My technology innovation team produces an Emerging Technology Radar for Defra group each year, with a quarterly update. The radar identifies the emerging digital and information technologies that have the greatest potential impact and provide the biggest opportunities for transforming the Defra group.
Each version of the radar is unique, providing a specific view of emerging technology for our Defra business. This differentiates it from all other externally available, generic, horizon-scanning, and emerging technologies research.
The process of producing this radar begins with the identification of Defra’s key strategic goals and operational challenges, and directly maps those to over 1800 emerging technologies. The radar recognises and links those technologies that have the potential to directly impact our core strategic goals and challenges.
Around fifty of the most promising technologies make it onto the radar each year, with their potential for business impact rated from moderate to transformational. The technologies are also categorised on their maturity, from embryonic to mainstream, enabling the reader to know how far away a technology is from being ‘here today’.
Why the Emerging Technology Radar matters to Defra group
The history of radar (or Radio Detection and Ranging to give it its full title) actually dates back to the 19th century when German physicist Heinrich Hertz proved that radio waves were reflected by metallic objects. The term radar has since entered the common language, and is probably most commonly associated nowadays with being a device for determining the presence and location of an object by measuring the time for the echo of a radio wave to return from it and the direction from which it returns.
Our Emerging Technology Radar doesn’t quite do that, but it is our most important guide in shaping the emerging technologies Defra chooses to explore. There are thousands of them too, pushed by hundreds of suppliers on the market. Our radar enables Defra to be strategically selective in focusing on the emerging technologies that have the potential for the largest positive impacts on the business - allowing the department to make smart technology decisions at the right time.
Outside of Defra, my team collaborate with many different suppliers and partners and the radar is a key driver in this work. The radar allows our partners to better understand Defra’s challenges and opportunities and the emerging technologies that could impact on these, enabling them to approach the business with more targeted solutions.
Using a business-driven approach
The Emerging Technology Radar takes a business-first approach - it focuses on the key themes across the department before considering any emerging technologies, ensuring all ideas are business-focused. Using many different business artefacts, including the Defra group Outcome Delivery Plan, the radar identifies six key business themes:
- Ensuring the wellbeing of everyone, working productively and sustainably
- Revolutionising regulation (of borders, farming, fisheries, and waste), increasing productivity, animal welfare and biosecurity
- Improving asset management and environmental monitoring protection, emergency response capability and waste recycling
- Securing our digital services, technology, and information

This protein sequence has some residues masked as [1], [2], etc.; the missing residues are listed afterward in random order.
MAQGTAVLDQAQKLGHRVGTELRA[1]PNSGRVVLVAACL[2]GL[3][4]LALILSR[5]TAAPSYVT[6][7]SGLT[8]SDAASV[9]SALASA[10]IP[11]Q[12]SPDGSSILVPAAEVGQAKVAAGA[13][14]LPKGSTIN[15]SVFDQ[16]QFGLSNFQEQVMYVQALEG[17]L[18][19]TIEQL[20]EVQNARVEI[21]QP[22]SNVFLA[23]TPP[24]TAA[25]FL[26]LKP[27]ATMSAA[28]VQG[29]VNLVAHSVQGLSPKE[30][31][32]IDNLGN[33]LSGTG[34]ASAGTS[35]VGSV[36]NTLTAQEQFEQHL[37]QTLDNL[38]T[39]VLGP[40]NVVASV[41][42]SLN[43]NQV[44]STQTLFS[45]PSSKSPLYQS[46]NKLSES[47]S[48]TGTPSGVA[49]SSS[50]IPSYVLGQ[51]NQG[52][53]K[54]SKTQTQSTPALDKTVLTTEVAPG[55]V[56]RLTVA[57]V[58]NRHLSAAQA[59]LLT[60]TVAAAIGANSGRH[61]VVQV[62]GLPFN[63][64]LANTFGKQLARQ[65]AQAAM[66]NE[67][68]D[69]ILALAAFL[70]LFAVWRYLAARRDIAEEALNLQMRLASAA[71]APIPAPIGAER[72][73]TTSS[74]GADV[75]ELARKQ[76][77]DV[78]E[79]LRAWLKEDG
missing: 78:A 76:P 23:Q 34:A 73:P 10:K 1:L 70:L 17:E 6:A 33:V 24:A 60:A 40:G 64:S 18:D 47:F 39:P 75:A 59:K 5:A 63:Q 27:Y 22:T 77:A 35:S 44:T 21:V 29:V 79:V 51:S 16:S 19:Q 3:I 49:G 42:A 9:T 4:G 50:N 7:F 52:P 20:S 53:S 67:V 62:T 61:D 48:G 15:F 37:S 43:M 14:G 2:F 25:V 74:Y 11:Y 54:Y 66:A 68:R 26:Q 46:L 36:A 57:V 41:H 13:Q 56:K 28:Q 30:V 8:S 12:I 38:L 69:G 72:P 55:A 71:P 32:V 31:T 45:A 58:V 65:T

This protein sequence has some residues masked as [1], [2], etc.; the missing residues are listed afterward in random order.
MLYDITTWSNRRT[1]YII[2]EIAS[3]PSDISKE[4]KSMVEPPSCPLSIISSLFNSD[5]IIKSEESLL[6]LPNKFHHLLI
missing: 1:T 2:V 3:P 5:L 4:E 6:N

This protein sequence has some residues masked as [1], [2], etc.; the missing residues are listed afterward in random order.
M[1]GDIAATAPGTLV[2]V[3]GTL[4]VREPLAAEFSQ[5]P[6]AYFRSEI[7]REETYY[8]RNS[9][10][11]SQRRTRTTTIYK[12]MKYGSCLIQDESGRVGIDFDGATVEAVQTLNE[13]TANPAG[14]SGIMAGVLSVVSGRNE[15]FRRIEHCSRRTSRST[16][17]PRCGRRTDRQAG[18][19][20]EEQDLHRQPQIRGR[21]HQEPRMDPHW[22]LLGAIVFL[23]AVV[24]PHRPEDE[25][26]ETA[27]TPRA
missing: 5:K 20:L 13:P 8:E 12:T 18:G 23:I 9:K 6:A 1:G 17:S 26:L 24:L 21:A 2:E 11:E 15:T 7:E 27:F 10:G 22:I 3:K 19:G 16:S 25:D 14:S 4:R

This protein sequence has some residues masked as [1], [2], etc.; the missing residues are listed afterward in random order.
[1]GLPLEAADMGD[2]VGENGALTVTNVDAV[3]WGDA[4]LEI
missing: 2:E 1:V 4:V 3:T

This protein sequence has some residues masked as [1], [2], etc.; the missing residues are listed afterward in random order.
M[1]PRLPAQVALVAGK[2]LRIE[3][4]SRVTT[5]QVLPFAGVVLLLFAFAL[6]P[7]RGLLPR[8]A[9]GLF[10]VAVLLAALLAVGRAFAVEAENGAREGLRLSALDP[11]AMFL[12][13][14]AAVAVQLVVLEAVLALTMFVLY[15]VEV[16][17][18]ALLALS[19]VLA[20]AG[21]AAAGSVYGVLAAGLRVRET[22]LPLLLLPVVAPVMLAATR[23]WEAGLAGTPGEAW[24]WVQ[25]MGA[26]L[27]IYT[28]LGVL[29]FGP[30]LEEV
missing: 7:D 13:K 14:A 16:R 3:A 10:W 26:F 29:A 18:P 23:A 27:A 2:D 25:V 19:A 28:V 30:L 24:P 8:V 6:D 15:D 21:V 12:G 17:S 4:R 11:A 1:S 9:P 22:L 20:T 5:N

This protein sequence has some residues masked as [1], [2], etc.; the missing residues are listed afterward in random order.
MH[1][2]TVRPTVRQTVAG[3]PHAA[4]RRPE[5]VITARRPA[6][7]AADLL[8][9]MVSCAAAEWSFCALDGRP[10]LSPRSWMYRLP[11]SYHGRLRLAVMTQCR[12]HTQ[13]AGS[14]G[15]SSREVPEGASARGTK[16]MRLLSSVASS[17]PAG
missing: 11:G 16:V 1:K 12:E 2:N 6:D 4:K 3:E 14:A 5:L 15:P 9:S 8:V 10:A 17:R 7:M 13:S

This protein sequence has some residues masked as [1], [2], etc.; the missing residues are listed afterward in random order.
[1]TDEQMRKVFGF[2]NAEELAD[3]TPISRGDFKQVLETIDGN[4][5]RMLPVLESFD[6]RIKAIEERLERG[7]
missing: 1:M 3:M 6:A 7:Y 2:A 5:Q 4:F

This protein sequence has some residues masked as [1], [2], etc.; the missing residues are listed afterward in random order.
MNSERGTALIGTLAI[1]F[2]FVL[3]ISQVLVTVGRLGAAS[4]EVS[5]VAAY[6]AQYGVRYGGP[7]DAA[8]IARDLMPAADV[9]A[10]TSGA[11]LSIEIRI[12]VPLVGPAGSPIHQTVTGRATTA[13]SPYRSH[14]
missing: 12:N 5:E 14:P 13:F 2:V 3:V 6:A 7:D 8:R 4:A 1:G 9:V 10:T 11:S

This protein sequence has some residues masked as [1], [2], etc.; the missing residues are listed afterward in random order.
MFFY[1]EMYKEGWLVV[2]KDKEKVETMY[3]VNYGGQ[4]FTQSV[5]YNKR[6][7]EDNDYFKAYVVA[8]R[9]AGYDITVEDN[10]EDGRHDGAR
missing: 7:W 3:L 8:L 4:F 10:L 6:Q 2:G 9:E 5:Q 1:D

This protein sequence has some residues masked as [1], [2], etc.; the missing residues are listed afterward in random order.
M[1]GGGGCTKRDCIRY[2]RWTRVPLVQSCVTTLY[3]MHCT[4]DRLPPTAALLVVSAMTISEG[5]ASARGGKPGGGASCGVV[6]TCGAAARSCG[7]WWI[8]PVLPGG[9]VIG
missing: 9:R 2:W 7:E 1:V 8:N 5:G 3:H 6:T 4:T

- Enhancing our digital services
- Retaining and advancing our expert and diverse people learning and development
After identifying these six themes, a small number of emerging technologies have been identified as being crucial to these areas. Those include Internet of Things, Low Earth Orbit Satellites and a technology family called Smart Automation (including Machine Learning, Virtual Assistants and Conversational User Interfaces). The Technology Innovation team are already working on the further research, exploration, and introduction of these emerging technologies across the Defra group.
Here comes the ‘so what’ factor
An obvious question you might be wanting to ask me right now might be ‘How has the Emerging Technology Radar produced positive outcomes for Defra in the past’? It’s a reasonable challenge and so, yes, why are we doing all of this work?
Well the radar is shared with all our regular partners, not only across our own function within Defra, but further out into the wider department and its Arm’s Length Bodies. This often results in a wave of ideas and proposals as readers begin to connect challenges in their own business areas with emerging technologies. As a small team, we rely a lot on the business expertise of colleagues coming forward and sharing their challenges and opportunities. The radar enables a starting point for this to happen each year, driving a continuous engagement.
As a result of the radar, the Technology Innovation team have consistently delivered explorations in the emerging technology areas deemed most transformational – right from its first publication in 2017. These explorations include using the Internet of Things, 5G, Virtual Reality and Natural Language Processing in genuine Defra contexts.
Not many government departments are producing their own regular, business-focused emerging technology radars, although scanning the horizon for emerging technologies is becoming more common across Whitehall now. We regularly communicate with other departments to both learn and share our own findings, and a ‘emerging technology community’ is beginning to take shape with cross-government groups and initiatives being formed. Maybe that’ll be a subject for a future Blog post…….